As the aftershocks from a massive 8.2 magnitude quake that rattled northern Chile entered a third day, basic services were still out in the port city Iquique nearest the epicenter and residents fearful of tsunamis were fleeing into the hills.
Iquique, an important port for freight travelling between Asia and South America, is shut for now. Even when ships are allowed to resume docking, it may struggle with a labor shortage, as many of its workers are holed up in Alto Hospicio, the port head told Reuters on Thursday.
The quake on Tuesday was blamed for six deaths and residents have been hit by dozens of aftershocks, including a powerful 7.6 magnitude quake on Wednesday night. Both quakes triggered tsunami warnings and evacuations.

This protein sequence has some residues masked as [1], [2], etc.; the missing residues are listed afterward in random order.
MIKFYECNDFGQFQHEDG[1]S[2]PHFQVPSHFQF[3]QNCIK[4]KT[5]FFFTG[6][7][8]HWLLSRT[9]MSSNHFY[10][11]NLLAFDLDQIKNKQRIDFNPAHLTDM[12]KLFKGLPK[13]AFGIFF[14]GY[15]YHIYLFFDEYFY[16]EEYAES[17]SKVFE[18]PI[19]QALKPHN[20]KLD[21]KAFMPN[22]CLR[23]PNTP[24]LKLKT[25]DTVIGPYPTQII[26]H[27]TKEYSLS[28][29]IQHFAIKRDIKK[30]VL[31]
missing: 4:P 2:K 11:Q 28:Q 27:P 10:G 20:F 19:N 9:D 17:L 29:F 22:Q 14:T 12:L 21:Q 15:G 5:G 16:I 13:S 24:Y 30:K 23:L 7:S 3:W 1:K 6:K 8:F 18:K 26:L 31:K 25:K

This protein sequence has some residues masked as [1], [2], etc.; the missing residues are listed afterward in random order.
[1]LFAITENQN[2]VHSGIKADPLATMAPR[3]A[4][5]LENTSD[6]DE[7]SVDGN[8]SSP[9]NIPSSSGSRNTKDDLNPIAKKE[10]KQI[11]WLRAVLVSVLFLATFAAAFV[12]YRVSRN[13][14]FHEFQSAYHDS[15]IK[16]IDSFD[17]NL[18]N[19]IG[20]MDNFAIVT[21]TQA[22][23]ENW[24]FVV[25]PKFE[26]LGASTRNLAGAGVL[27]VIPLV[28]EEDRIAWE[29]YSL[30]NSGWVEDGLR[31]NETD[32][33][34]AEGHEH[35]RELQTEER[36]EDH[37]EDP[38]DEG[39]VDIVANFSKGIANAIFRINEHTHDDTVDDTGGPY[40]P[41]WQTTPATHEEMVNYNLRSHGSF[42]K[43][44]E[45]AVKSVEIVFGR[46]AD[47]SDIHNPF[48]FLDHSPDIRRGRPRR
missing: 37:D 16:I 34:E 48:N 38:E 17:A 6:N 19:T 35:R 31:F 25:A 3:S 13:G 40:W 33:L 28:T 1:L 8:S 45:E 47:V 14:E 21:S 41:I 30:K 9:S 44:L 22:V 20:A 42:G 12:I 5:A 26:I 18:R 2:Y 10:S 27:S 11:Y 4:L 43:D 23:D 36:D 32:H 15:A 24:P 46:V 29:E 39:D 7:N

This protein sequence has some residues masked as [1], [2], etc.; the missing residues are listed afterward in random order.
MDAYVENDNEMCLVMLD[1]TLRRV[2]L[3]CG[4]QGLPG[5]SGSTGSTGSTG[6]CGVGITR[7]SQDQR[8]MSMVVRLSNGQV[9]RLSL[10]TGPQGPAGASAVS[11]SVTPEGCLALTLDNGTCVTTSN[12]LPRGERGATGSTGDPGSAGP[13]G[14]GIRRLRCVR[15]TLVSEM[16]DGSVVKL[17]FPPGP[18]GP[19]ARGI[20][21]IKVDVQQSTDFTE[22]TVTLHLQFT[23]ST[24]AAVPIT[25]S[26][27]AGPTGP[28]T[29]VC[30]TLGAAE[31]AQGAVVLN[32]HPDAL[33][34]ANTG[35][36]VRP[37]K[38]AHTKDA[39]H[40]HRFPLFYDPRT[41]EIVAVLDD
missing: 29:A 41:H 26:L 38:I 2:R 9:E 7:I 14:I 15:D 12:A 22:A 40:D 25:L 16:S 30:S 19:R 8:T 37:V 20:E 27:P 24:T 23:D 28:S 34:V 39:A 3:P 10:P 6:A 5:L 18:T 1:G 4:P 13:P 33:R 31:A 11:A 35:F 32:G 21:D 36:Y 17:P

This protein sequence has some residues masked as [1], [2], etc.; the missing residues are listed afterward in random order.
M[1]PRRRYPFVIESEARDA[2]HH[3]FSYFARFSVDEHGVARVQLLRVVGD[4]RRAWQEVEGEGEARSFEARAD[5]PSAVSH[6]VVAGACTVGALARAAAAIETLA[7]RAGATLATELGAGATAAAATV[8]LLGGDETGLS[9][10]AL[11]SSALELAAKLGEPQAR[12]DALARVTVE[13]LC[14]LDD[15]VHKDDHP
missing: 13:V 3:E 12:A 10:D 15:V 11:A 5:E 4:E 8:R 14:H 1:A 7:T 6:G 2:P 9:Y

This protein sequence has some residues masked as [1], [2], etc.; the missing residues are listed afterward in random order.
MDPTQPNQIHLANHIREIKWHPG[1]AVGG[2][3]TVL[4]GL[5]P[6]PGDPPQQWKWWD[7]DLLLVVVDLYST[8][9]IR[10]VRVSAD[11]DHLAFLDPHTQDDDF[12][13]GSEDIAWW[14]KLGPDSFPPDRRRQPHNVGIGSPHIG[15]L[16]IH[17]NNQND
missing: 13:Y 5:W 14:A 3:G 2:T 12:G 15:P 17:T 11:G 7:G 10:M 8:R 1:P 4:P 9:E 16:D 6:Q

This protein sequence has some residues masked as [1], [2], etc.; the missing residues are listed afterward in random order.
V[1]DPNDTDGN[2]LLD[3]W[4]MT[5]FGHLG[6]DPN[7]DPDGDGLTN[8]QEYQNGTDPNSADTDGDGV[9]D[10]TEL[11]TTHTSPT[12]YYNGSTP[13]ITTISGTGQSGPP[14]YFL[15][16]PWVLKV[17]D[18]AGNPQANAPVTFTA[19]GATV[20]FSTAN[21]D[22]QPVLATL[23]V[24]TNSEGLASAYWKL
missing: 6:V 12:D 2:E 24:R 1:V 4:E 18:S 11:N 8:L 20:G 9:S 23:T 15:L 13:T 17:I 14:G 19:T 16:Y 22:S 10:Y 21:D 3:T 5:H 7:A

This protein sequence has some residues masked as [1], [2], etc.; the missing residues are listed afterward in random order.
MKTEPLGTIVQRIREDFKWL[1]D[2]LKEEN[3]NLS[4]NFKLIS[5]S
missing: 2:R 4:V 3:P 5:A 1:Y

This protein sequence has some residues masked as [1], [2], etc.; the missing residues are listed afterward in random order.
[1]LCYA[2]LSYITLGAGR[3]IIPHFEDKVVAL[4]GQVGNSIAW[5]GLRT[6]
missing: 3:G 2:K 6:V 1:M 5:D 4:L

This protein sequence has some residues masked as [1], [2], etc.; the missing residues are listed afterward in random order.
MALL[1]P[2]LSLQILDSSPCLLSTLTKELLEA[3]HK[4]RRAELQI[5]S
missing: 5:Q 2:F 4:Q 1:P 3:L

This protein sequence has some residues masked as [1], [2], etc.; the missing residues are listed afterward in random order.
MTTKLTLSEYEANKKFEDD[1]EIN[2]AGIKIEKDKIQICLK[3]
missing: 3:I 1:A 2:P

Iquique is a major copper exporting port and usually bustling commercial town with a duty free zone that attracts goods and merchants from around the world. The brightly colored housing of its historic center and beaches are popular with tourists.
On Thursday the city was almost completely paralysed, its stores shuttered except for a few kiosks and supermarkets selling basic provisions. Many residents are abandoning Iquique entirely for the time being, heading to other homes or friends and relatives in the nearby town of Alto Hospicio, a tsunami-proof 600 meters (2,000 feet) above sea level.